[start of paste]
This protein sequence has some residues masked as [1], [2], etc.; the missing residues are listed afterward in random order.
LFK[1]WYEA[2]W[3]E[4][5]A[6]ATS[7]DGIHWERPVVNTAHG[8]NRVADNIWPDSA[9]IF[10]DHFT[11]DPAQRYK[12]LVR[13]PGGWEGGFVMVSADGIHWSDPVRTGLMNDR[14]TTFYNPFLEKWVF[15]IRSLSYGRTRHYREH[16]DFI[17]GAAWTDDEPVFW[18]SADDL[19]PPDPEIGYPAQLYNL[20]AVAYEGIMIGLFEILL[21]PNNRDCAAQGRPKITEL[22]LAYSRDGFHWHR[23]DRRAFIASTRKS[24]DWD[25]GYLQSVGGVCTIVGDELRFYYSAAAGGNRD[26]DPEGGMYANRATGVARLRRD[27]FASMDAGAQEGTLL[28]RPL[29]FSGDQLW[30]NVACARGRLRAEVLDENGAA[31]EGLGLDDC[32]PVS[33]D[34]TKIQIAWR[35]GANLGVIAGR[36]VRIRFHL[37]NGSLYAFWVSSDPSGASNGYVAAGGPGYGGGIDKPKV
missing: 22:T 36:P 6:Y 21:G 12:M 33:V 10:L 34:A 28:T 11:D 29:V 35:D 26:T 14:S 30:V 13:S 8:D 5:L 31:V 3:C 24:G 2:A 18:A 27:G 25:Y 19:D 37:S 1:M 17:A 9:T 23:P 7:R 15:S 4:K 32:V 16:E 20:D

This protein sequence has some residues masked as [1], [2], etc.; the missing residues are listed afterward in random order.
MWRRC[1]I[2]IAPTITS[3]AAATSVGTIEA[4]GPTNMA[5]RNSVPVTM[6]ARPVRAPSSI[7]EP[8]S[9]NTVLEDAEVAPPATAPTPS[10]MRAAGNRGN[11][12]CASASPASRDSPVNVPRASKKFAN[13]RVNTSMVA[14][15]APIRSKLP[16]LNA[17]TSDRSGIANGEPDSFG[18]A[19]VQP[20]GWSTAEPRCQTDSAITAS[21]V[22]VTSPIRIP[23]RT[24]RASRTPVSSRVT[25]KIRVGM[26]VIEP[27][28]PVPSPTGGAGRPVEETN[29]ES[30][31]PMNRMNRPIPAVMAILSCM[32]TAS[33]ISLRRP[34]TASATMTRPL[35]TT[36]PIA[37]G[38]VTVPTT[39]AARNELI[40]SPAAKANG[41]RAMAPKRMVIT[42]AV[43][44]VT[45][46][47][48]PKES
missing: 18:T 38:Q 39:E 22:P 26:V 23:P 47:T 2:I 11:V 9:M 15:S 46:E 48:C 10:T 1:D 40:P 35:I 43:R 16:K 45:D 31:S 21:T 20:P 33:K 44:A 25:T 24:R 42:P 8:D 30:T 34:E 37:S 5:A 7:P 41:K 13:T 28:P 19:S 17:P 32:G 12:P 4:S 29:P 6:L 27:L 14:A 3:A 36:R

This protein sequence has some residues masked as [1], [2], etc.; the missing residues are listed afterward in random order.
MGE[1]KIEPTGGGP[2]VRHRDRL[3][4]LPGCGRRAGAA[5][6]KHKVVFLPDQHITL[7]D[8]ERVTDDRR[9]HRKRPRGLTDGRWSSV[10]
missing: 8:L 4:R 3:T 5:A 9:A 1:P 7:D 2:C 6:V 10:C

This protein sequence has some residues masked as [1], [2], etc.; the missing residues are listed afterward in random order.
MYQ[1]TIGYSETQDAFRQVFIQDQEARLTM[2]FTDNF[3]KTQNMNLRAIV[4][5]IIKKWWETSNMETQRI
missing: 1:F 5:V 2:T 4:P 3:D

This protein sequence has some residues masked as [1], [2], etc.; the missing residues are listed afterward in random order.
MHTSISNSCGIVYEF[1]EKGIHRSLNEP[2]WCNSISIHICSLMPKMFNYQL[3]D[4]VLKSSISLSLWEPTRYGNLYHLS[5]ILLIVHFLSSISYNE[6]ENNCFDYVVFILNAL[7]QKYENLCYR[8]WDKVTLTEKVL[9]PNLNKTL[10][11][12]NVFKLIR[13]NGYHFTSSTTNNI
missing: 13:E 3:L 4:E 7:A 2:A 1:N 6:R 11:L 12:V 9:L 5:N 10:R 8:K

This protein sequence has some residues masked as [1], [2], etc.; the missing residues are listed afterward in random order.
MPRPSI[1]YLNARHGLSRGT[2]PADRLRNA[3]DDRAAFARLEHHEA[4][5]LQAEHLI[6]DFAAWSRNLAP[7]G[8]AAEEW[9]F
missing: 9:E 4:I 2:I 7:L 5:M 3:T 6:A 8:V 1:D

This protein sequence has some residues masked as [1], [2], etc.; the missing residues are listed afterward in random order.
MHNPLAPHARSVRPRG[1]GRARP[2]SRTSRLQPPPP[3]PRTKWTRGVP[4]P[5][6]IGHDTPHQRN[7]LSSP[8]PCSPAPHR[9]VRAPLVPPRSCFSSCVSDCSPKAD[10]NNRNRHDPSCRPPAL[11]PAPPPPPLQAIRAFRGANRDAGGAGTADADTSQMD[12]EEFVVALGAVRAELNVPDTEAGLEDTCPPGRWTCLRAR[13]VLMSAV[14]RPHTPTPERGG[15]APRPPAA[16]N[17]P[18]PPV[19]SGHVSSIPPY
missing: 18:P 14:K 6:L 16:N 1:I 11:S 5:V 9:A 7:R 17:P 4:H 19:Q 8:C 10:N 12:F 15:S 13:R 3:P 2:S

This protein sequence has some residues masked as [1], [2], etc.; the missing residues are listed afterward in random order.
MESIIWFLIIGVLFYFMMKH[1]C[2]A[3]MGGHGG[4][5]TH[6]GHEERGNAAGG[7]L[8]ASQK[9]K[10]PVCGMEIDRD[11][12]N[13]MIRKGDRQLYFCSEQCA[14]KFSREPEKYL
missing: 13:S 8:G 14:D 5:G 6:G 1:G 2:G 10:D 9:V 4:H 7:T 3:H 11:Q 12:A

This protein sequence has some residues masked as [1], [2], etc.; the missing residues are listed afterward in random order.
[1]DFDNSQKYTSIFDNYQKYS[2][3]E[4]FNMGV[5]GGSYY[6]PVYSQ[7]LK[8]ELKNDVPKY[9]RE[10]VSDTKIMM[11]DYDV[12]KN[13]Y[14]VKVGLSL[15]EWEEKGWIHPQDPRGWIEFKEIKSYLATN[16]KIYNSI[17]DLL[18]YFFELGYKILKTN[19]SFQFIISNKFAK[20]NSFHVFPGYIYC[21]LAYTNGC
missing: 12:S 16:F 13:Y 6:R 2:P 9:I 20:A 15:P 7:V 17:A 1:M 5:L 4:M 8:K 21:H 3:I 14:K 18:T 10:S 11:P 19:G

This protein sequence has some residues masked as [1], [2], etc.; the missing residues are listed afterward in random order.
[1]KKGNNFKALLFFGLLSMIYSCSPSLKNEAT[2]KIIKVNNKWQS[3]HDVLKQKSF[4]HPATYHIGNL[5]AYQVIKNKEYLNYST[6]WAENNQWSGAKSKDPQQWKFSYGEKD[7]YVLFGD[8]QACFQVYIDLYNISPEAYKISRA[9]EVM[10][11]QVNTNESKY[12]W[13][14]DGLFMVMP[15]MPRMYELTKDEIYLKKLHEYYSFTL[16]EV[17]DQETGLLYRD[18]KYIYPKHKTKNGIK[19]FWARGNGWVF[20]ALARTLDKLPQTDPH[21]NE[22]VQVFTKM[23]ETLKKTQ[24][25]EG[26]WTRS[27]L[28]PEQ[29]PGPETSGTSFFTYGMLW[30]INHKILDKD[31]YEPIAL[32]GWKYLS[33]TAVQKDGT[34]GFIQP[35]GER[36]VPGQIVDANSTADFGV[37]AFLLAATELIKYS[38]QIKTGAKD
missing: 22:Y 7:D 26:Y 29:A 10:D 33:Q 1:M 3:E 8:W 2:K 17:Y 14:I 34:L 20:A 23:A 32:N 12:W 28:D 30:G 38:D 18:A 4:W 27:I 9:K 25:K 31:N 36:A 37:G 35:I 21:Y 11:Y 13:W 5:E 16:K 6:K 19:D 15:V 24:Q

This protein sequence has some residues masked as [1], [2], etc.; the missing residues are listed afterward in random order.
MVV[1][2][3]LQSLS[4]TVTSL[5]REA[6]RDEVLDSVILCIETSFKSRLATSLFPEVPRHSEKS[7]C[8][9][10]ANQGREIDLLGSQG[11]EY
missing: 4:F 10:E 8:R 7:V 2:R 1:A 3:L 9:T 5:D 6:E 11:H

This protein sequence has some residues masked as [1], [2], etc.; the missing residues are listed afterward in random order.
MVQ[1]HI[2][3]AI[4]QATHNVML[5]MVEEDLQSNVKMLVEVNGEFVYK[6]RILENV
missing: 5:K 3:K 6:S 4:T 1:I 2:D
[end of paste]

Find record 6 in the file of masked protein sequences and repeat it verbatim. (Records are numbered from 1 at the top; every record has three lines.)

This protein sequence has some residues masked as [1], [2], etc.; the missing residues are listed afterward in random order.
MPRPSI[1]YLNARHGLSRGT[2]PADRLRNA[3]DDRAAFARLEHHEA[4][5]LQAEHLI[6]DFAAWSRNLAP[7]G[8]AAEEW[9]F
missing: 9:E 4:I 2:I 7:L 5:M 3:T 6:A 8:V 1:D